This controversial pipeline project would allow the transportation of crude oil from Alberta, Canada's Athabasca Oil Sands to the United State's Gulf Cost.  This proves to be a difficult feat.  Extracting oil from this source is very difficult since it is also mixed with clay and sand, making it very dirty.  Transportation of this dirty substance through the pipeline would be equally as hard and risky since there is a risk that the oil could corrode the pipe.  This poses severe environmental and safety risks.  This pipeline passes through an international border and seven U.S. states which play huge roles in feeding the country.  A pipeline passing through this area could easily pollute the Mississippi River Basin, which is the main water source for the people and the crops located in the central area of the country.  There have also been cases where corroded pipelines have allowed widespread fires to occur, which is a possibility here.  Extracting oil from this source would allow North America to be self-reliant, however, there are many drawbacks to creating such a huge pipeline which originates in such dirty oil sources.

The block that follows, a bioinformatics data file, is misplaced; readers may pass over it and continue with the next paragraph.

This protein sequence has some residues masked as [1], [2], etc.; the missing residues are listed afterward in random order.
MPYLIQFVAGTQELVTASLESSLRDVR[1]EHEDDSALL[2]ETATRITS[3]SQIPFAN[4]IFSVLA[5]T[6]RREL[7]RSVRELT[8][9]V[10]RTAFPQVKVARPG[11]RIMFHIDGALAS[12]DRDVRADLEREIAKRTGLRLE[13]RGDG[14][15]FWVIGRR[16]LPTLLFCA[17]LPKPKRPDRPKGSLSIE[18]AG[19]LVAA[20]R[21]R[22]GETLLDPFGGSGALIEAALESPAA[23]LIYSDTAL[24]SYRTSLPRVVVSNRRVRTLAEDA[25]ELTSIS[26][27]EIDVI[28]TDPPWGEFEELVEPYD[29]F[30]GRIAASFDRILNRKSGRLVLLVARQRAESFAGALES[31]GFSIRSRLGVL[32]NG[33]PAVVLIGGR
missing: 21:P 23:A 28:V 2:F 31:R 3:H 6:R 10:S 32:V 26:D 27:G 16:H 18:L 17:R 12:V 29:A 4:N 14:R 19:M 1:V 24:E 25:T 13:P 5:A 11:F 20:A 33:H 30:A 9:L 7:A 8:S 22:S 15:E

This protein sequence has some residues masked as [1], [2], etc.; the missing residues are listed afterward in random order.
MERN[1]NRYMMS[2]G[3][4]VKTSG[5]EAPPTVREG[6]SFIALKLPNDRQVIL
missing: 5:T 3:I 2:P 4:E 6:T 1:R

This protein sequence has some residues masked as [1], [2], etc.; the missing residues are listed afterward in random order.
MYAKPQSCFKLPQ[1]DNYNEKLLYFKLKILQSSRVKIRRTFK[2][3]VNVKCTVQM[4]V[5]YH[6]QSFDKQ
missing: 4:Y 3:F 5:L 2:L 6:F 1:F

Jacob Crowell's curator insight, October 15, 2014 12:57 PM

The three main arguments against Keystone XL is, one; making liquid fuel from tar sands keeps the United States dependent on a very polluting source of energy. Instead of moving towards cleaner sources of energy, the US would continue being one of the highest in CO2 in emissions. Secondly; the pipeline  has risks that include spills because the tar sands oil could corrode the pipe line and leak. And thirdly, the oil from keystone could be sold to foreign markets instead of staying domestic. Although the US needs to start being less dependent on foreign oil the Keystone pipeline is not the way to do so. Oil itself is not a permanent solution, it will run out and it continues to harm the environment. This pipeline defiantly poses more risks than anyone should be comfortable with.